Who Cares About Roi

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    26-Sep-2015

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Who Cares About Roi

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  • Who Cares about ROI? - By Shannon Lear Martin

    According to a recent study by Watson Wyatt, returns to shareholders are three times higher at companies where employees understand corporate objectives and the ways in which their jobs contribute to achieving them. So how do you link individual performance to corporate goals? This is a five step overview of the employee performance management process that will create alignment with corporate goals and objectives.

    1. Identify and Quantify Desired Results. The first and most critical step is that senior managers get clear about the organisations objectives and what it will take to achieve them. The CEO should set between five and seven measurable and explicit goals that cascade to the different business units. Each director should align themselves with those goals, again ensuring the results are stated clearly. Liviu Dedes, director of training and organizational development at Pep Boys, explained that they utilize the SMART (Specific, Measurable, Attainable, Realistic and Tangible) methodology when creating and communicating performance targets, whether personal or enterprise-wide. Without a clearly defined path to success, employees may not see working to attain their goals worth the effort.

    2. Determine Competencies To Achieve Desired Results. Identify job competencies for each accountable position in the organization. Some competencies will cover all employees in the organization, while others are specific to the particular job or role. Consider how each job or role will help achieve the organizations desired results and what quantifiable measures employees will be held to.

    3. Facilitate Communication and Achievement of Competencies. Management must work to provide training and development opportunities, while removing impediments to people reaching their personal goals. Teach people how to give and receive feedbackcreate a culture that is comfortable with this type of interaction and make it part of the daily management and communication between staff and managers. If its not daily, it becomes the dreaded event that no one enjoys participating in. As leaders set the tone and direction for organization, individual employees devise personal performance goals based on identification of skill-gaps (current vs. competency expectation) and managers then guide individuals as they work towards their goals. Success relies heavily on regular communication at all levels. Clear conversations to set up expectations, as well as open lines to ensure communication when there is deviation from what is expected, will allow for course corrections and immediate support where needed.

  • 4. Monitor and Measure Progress. The old saying Trust, but verify still holds true. Develop a system that makes all information accessible to staff and their direct managers. Ideally, organizations should coordinate their business performance periods (i.e. fiscal year) with staff performance periods. Making this adjustment can be costly, but aligning these two reporting periods will provide greater focus on executing defined objectives.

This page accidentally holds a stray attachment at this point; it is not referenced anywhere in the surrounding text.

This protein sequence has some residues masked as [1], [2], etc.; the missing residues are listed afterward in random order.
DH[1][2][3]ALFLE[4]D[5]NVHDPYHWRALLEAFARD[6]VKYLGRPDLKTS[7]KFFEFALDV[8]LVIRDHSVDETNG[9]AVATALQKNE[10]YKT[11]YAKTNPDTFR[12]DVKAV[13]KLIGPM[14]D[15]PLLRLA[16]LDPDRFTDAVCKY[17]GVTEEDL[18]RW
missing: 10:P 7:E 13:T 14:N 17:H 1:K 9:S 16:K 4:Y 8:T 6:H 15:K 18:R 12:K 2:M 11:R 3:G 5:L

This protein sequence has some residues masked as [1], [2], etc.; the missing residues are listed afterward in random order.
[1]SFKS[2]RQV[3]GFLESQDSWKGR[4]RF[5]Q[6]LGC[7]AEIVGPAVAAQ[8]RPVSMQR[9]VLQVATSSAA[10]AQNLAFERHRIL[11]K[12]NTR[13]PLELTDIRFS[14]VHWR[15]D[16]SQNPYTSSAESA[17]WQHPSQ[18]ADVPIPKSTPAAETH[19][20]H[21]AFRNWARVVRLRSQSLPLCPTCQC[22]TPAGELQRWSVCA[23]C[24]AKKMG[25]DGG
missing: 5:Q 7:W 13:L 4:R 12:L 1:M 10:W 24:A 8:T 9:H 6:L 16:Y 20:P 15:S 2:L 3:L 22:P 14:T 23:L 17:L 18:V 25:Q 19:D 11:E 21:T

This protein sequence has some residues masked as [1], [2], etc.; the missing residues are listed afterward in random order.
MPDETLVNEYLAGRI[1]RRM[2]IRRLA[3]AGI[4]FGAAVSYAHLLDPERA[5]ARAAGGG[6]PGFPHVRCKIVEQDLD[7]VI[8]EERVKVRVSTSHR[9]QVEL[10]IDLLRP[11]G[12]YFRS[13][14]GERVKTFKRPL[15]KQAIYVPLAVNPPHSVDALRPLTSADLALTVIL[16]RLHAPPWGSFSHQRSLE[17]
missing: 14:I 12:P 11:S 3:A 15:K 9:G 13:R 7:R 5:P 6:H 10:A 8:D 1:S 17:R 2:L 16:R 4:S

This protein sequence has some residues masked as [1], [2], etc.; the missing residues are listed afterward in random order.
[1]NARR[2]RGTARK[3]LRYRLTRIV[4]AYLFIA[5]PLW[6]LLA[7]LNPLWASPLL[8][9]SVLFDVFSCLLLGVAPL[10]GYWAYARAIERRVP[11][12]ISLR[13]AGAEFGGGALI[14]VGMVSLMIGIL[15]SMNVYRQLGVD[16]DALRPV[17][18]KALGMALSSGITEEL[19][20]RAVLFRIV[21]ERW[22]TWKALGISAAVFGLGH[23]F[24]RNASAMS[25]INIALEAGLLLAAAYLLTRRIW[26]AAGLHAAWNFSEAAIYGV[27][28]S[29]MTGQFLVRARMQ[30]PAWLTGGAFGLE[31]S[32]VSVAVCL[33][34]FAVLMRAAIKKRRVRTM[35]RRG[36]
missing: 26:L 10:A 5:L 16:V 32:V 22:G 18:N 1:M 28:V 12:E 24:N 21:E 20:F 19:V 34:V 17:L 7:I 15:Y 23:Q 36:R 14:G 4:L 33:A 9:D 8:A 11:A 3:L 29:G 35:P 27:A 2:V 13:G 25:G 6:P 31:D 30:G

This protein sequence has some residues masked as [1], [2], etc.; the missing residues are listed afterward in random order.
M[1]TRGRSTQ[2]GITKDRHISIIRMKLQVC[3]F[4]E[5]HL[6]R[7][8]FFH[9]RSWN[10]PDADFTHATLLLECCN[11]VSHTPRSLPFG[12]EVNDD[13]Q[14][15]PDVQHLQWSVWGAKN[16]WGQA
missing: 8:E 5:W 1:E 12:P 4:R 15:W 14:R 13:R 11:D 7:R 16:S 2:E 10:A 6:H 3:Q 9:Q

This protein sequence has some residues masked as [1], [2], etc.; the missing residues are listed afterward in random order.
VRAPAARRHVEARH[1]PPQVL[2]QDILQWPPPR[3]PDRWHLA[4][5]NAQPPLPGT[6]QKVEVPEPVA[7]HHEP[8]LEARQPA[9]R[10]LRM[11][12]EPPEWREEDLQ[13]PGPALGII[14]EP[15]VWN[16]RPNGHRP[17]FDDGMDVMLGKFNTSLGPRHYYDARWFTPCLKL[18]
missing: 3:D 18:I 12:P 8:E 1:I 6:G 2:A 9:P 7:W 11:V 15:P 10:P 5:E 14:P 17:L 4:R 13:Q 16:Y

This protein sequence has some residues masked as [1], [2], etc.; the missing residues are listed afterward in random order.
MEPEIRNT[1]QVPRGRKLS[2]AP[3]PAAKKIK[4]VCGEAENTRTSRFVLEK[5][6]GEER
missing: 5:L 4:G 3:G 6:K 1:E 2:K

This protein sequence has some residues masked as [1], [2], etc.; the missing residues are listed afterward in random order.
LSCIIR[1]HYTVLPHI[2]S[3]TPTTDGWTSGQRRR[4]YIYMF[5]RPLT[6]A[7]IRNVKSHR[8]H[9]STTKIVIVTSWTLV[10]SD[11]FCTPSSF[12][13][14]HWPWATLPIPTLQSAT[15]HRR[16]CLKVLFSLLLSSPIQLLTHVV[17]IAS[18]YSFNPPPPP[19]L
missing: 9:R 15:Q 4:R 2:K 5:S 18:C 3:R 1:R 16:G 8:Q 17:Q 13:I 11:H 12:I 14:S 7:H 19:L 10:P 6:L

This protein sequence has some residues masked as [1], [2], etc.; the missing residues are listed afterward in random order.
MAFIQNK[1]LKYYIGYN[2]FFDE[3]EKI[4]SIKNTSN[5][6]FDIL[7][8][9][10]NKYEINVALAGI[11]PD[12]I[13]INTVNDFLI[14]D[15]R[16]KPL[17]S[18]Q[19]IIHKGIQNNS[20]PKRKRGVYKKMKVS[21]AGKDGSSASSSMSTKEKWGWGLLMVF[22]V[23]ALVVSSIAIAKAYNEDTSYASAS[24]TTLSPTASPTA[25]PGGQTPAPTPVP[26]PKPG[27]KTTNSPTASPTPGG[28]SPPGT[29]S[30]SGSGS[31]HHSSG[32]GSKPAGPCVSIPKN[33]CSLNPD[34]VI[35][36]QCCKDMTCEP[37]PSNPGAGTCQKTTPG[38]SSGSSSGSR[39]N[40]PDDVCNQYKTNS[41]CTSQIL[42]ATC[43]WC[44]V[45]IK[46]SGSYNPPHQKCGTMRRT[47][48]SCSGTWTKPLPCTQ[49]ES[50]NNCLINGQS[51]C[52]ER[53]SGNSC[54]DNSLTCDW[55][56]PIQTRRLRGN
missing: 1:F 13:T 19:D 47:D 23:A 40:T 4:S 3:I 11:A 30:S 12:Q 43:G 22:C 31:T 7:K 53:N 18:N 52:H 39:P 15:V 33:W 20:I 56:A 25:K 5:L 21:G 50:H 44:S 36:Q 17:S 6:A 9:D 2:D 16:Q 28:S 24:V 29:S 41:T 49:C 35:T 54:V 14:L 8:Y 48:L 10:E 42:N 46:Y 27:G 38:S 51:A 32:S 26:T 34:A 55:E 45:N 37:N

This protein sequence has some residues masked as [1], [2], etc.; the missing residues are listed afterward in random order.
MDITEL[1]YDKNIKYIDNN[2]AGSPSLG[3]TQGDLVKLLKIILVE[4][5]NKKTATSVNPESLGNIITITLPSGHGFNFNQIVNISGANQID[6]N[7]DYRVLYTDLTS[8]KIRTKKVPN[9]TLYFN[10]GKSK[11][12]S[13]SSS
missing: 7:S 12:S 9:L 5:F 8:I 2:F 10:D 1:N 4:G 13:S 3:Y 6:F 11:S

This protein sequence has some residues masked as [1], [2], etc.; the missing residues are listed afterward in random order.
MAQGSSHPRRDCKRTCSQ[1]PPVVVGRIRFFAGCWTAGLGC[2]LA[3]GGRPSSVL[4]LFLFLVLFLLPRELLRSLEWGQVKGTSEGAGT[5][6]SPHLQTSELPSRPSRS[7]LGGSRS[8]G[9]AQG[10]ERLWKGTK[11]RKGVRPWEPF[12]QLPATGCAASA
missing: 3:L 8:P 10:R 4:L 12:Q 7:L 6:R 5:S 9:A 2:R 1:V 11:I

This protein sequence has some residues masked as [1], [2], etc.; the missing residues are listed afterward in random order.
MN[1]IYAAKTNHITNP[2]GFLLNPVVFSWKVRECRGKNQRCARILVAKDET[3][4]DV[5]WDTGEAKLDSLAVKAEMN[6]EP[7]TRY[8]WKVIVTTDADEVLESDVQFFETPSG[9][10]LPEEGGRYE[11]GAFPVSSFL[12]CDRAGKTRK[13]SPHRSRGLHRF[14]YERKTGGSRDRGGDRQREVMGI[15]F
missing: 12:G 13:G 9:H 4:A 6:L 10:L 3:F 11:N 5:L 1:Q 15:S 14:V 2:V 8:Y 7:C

5. Make it Meaningful. Motivate staff with incentives to attain the competencies that will lead to organizational achievement. Reward not just day-to-day execution and project results, but also the behaviours that support the corporate strategies. Ensure your compensation and incentive systems truly reward top performers (not just in sales). Establish a base pay for attaining a basic level of competency, with increasing levels of compensation for reaching higher levels of competency.

    So Who Owns the Process?

    Ultimately, each business unit is responsible for staff performance management. It must view staff performance management as an extension of its existing operations management and reporting.

    There are three main groups within the organization that support the business unit in its employee performance management.

    The first of these groups is corporate strategy, or business planning. This group standardizes the process of breaking organizational objectives into projects, initiatives and tactics. This group also typically defines the reporting metrics used internally to report progress or demonstrate success.

    The second group that is instrumental in employee performance management is the training department. This department should provide expertise in analysis of job roles and competencies and ensure the learning strategies will support employees in gaining the identified skills needed.

    Lastly, the human resources department should provide guidance and expertise in employee feedback, coaching and assessment. The practices used should be standardized across business units to ensure consistency.

    Organizational alignment at all levels not only enables the organization to define its goals and objectives, but also causes its workforce to perform in concert, as if of one mind and body. This not only ensures that each business unit is performing ideally within the organization, but also allows each employee to understand how their efforts support the organization and why.

    Shannon Lear Martin is a performance consultant with TrainUtopia, where she helps clients measure and improve organizational performance in support of their business goals and objectives.

    For more information visit www.itol.org or 0151 707 8424